These bars make a delicious afternoon snack for a hot summer day, accompanied by a glass of ice coffee.



Blueberry Crumb Bars

from Smitten Kitchen, yield 36 smallish rectangles

1 cup white sugar

1 teaspoon baking powder

3 cups all-purpose flour

1 cup cold unsalted butter (2 sticks or 8 ounces)

1 egg

1/4 teaspoon salt

Zest and juice of one lemon

4 cups fresh blueberries

1/2 cup white sugar
 (reduce to 1/3 cup for sweet berries)
4 teaspoons cornstarch (or substitute tapioca flour)

1. Preheat the oven to 375 degrees F (190 degrees C). Grease a 9×13 inch pan.

2. In a medium bowl, stir together 1 cup sugar, 3 cups flour, and baking powder. Mix in salt and lemon zest. Use a fork or pastry cutter to blend in the butter and egg. This can also be done by pulsing in a food processor. Dough will be crumbly. Pat half of dough into the prepared pan.

3. In another bowl, stir together the sugar, cornstarch or tapioca flour and lemon juice. Gently mix in the blueberries. Sprinkle the blueberry mixture evenly over the crust. Crumble remaining dough over the berry layer.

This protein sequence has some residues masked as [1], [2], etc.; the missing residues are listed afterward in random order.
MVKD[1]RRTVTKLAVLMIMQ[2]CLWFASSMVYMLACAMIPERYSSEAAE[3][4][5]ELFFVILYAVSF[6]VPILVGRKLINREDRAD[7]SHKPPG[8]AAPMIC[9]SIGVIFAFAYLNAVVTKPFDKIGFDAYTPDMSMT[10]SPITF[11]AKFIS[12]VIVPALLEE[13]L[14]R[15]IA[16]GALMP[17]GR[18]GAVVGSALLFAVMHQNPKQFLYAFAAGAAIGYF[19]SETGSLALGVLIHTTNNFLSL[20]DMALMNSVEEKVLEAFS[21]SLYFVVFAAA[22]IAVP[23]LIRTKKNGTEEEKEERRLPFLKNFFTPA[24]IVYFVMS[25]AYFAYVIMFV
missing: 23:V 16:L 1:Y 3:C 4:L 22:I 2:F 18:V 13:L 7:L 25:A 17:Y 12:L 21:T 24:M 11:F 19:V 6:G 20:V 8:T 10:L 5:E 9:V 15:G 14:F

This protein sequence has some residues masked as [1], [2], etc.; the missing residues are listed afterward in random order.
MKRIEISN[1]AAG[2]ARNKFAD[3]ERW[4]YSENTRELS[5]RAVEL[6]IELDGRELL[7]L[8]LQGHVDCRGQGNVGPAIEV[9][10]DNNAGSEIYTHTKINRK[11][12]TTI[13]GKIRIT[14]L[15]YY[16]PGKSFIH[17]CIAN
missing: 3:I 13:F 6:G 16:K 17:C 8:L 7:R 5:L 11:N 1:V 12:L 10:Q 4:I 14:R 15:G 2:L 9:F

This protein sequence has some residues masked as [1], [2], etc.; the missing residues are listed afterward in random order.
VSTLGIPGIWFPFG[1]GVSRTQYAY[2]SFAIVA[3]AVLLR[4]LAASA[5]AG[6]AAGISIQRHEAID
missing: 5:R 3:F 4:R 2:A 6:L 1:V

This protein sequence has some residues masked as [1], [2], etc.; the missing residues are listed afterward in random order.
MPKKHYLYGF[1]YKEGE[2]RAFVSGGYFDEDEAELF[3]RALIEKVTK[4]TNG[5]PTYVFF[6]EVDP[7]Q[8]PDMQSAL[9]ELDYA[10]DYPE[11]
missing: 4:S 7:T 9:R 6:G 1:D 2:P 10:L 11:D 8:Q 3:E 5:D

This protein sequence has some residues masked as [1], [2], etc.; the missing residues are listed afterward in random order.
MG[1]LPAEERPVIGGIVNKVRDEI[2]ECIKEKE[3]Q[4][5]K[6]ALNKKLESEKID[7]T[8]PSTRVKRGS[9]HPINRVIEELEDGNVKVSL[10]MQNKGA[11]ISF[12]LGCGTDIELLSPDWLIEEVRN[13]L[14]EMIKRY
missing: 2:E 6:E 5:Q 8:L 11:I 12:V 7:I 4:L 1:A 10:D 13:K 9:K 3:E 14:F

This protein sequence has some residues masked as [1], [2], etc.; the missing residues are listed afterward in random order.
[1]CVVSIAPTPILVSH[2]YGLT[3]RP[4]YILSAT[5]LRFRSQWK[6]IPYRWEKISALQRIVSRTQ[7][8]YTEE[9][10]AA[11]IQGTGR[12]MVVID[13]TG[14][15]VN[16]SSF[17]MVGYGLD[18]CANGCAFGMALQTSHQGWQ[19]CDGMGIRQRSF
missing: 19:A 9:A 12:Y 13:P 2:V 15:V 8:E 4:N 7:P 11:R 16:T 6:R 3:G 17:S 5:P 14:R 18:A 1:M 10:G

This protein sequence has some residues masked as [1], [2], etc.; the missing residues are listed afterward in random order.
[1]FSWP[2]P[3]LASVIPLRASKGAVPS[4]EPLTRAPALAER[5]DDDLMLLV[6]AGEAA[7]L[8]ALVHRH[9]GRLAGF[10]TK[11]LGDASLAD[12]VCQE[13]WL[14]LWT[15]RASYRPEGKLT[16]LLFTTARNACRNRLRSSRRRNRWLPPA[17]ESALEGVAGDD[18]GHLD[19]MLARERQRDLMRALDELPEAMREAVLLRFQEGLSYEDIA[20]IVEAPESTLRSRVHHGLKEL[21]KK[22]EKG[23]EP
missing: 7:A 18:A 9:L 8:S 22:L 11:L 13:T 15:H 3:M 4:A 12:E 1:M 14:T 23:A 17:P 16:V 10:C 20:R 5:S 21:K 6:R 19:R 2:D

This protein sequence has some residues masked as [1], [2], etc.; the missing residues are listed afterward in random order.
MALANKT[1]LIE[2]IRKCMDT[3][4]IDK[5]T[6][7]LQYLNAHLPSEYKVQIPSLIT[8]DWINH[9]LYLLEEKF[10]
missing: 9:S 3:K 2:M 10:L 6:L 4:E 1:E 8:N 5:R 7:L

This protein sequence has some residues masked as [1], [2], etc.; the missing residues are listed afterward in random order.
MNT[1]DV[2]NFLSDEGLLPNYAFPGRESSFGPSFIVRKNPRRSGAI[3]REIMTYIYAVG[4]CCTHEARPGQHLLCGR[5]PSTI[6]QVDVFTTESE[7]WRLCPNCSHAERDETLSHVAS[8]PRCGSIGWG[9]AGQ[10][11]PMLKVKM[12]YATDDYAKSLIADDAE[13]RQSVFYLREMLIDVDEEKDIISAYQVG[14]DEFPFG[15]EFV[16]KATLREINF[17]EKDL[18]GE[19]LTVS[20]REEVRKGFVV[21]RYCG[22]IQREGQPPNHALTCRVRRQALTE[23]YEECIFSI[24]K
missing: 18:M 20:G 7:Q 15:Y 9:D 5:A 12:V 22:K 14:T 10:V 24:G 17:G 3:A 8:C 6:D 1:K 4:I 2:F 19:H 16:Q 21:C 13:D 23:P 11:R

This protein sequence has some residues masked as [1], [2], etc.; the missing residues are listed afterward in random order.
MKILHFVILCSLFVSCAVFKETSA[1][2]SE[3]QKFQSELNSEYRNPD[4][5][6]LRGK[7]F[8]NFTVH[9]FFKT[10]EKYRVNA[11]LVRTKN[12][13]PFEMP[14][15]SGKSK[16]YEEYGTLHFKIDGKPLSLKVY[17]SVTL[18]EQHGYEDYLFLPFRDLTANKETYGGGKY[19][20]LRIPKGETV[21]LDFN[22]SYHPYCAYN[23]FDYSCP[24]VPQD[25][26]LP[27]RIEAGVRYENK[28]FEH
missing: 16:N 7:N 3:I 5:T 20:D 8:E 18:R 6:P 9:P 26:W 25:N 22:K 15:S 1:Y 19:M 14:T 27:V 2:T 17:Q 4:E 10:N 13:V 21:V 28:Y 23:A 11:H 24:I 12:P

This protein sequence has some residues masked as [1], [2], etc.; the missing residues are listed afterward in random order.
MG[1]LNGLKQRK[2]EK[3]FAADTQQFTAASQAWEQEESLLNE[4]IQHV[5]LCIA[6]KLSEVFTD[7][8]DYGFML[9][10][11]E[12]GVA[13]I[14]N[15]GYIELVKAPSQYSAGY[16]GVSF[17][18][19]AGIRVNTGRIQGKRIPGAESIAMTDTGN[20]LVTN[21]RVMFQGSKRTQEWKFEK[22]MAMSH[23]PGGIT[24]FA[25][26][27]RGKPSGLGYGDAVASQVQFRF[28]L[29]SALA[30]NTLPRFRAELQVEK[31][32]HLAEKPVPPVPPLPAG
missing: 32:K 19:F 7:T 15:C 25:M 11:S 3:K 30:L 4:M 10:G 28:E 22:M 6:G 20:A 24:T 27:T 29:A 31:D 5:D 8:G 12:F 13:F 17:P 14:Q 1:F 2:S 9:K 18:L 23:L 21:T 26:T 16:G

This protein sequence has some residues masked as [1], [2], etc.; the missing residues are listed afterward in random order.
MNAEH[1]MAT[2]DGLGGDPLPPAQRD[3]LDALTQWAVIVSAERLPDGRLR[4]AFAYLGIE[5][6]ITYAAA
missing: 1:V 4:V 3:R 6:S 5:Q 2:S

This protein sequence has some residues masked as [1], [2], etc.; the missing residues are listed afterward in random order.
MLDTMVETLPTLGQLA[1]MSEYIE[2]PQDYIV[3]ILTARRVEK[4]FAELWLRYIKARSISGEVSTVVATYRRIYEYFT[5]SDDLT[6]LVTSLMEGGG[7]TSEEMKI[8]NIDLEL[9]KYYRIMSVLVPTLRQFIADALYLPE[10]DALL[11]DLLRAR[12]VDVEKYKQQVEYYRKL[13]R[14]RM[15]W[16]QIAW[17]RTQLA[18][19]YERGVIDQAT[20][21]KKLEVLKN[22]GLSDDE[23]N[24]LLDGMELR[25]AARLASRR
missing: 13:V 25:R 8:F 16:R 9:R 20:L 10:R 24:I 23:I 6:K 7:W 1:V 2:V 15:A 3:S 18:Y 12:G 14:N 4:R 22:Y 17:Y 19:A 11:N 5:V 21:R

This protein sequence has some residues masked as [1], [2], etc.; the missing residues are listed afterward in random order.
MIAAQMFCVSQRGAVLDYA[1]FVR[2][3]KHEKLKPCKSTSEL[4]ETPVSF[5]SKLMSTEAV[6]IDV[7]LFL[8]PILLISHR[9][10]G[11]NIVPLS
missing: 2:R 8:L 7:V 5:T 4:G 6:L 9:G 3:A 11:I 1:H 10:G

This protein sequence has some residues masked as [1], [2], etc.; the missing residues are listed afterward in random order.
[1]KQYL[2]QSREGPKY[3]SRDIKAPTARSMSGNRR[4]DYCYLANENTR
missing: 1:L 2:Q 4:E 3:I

4. Bake in preheated oven for 45 minutes, or until top is slightly brown. (This took an extra 10 to 15 minutes in my oven.) Cool completely before cutting into squares. These are easiest to cut once chilled, and store even better in the fridge than they do at room temperature.

Friday, July 11, 2014

Roasted Poblano Romesco Sauce


This Sunday at at the Fairmount Neighborhood Farmers Market, you can look forward to a selection of pastured chicken and grass-fed lamb cuts from Fair Valley Farm, handcrafted vegan hazelnut cheese from Avellana Creamery, and beautiful fresh cut flower bouquets from Tiger Lily Art CompanyGood Food Easy at Sweetwater Farm will have the following offerings: 

Fresh
Blueberries (make a blueberry buckle)
Lots of tomatoes (Romas and red, yellow, and orange slicers) 
Eggplants (try grilled in Middle Eastern or Asian spreads)